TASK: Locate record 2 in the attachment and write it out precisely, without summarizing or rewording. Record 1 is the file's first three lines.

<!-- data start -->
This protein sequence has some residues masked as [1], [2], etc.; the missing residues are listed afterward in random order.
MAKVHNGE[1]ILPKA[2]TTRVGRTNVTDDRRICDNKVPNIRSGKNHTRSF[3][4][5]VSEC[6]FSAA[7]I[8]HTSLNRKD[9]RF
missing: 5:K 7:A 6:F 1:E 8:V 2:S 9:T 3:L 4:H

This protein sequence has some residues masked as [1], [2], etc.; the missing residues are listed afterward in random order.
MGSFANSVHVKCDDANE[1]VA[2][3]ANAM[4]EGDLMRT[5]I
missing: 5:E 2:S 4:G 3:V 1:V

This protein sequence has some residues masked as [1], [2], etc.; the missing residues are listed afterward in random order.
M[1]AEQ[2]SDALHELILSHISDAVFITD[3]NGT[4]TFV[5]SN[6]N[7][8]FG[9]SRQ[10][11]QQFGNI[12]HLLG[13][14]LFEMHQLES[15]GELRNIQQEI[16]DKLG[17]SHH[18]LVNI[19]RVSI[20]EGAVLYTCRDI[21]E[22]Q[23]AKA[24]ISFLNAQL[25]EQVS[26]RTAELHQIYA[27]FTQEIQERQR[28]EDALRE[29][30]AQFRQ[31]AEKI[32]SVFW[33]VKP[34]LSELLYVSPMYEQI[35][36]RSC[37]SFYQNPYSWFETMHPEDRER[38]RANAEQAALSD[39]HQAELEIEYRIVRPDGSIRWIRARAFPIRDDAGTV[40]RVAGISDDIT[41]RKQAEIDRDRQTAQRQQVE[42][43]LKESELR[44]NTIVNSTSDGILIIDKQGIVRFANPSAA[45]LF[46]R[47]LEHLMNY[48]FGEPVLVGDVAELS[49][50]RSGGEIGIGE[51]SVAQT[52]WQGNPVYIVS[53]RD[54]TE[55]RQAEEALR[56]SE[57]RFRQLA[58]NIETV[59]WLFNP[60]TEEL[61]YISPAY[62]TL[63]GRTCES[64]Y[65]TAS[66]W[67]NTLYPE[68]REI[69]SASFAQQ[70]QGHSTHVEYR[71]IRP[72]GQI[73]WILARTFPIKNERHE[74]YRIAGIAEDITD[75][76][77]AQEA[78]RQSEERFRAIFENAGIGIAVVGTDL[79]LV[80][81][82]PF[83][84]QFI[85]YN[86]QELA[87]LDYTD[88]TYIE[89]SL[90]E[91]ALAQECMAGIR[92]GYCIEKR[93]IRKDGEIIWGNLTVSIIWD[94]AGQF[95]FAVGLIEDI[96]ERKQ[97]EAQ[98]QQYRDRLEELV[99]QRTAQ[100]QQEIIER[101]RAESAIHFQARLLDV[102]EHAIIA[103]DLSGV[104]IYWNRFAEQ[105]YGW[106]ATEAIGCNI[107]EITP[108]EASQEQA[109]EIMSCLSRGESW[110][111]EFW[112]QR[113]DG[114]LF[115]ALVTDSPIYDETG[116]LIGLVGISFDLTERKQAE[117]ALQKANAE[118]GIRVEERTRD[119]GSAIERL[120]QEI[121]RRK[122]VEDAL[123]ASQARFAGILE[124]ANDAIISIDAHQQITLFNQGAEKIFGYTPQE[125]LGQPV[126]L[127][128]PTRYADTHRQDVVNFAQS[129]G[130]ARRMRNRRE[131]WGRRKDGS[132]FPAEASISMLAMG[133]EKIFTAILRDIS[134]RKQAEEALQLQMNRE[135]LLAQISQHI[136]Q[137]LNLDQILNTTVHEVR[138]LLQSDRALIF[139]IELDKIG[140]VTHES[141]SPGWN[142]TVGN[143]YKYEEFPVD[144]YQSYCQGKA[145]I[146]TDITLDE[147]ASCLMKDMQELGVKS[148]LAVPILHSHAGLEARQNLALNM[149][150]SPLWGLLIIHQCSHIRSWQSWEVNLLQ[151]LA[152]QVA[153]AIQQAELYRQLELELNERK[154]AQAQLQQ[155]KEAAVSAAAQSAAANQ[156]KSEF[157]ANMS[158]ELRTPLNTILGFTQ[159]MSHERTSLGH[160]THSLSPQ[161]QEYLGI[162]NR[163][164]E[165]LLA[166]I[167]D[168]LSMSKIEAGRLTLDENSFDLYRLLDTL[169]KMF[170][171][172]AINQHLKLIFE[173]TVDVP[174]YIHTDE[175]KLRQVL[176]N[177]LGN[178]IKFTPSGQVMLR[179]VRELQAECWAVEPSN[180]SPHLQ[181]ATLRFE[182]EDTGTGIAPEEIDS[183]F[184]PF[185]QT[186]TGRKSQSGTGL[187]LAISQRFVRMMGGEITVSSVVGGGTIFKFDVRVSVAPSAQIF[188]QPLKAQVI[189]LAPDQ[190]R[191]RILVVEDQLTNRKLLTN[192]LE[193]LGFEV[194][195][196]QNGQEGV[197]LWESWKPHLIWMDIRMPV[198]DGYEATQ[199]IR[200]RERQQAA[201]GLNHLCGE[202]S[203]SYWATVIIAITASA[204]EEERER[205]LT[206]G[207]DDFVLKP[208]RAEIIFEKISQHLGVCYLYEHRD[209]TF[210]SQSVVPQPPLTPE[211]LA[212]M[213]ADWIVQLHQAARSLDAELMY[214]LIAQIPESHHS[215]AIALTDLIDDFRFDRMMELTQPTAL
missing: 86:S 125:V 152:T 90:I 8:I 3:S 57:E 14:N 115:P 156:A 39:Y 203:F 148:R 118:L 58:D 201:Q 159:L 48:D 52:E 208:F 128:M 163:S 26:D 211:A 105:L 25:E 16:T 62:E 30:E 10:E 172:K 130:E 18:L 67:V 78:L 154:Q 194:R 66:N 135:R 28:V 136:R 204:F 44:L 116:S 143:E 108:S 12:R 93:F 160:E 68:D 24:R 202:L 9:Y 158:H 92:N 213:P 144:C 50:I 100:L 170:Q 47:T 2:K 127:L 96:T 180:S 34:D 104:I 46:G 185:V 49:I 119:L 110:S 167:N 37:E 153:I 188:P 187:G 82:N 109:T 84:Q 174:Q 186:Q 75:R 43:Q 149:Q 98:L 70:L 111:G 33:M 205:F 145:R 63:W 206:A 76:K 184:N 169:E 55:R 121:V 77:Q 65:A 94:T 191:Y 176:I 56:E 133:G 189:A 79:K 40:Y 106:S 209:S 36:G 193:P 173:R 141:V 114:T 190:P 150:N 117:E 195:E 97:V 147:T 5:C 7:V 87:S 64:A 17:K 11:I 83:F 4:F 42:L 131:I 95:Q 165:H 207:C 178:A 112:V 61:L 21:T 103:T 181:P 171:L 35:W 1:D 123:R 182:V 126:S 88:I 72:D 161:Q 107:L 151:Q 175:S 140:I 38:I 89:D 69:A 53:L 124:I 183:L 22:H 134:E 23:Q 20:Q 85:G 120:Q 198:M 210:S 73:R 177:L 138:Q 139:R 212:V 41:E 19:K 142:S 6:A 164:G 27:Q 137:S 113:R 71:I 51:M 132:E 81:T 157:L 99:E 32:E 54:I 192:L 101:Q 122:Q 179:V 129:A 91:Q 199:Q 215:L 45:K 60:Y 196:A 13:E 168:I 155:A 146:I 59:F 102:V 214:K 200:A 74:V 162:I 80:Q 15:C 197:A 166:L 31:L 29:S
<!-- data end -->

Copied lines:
This protein sequence has some residues masked as [1], [2], etc.; the missing residues are listed afterward in random order.
MGSFANSVHVKCDDANE[1]VA[2][3]ANAM[4]EGDLMRT[5]I
missing: 5:E 2:S 4:G 3:V 1:V